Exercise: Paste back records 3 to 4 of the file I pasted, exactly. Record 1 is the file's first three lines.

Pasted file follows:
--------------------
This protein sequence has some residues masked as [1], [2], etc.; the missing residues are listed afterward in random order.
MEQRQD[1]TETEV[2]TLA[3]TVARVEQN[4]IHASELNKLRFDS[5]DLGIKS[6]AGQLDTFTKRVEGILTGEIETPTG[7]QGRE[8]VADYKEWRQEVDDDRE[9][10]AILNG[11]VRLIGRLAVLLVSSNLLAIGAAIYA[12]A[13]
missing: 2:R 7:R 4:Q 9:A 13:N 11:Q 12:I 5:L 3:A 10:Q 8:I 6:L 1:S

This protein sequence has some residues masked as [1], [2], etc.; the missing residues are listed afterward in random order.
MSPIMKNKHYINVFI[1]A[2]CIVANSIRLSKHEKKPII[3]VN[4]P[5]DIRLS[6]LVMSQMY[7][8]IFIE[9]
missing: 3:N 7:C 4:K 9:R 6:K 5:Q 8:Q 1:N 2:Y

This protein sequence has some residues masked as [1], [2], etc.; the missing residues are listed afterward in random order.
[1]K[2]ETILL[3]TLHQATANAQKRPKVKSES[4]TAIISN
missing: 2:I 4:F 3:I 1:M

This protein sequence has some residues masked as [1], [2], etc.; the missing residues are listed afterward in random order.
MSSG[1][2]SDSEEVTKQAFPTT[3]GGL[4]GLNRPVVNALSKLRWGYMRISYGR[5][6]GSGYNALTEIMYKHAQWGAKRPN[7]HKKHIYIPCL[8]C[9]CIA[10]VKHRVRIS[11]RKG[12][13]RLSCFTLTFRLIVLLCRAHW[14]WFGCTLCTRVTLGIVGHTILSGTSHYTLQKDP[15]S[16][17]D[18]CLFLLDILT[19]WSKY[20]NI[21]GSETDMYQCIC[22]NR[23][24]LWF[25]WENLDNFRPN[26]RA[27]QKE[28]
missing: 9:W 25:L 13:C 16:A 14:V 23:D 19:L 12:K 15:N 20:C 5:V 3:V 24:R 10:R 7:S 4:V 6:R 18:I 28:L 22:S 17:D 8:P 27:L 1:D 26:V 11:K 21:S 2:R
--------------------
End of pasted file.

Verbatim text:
This protein sequence has some residues masked as [1], [2], etc.; the missing residues are listed afterward in random order.
[1]K[2]ETILL[3]TLHQATANAQKRPKVKSES[4]TAIISN
missing: 2:I 4:F 3:I 1:M

This protein sequence has some residues masked as [1], [2], etc.; the missing residues are listed afterward in random order.
MSSG[1][2]SDSEEVTKQAFPTT[3]GGL[4]GLNRPVVNALSKLRWGYMRISYGR[5][6]GSGYNALTEIMYKHAQWGAKRPN[7]HKKHIYIPCL[8]C[9]CIA[10]VKHRVRIS[11]RKG[12][13]RLSCFTLTFRLIVLLCRAHW[14]WFGCTLCTRVTLGIVGHTILSGTSHYTLQKDP[15]S[16][17]D[18]CLFLLDILT[19]WSKY[20]NI[21]GSETDMYQCIC[22]NR[23][24]LWF[25]WENLDNFRPN[26]RA[27]QKE[28]
missing: 9:W 25:L 13:C 16:A 14:V 23:D 19:L 12:K 15:N 20:C 5:V 3:V 24:R 10:R 7:S 4:V 6:R 18:I 28:L 22:S 17:D 8:P 27:L 1:D 26:V 11:K 21:S 2:R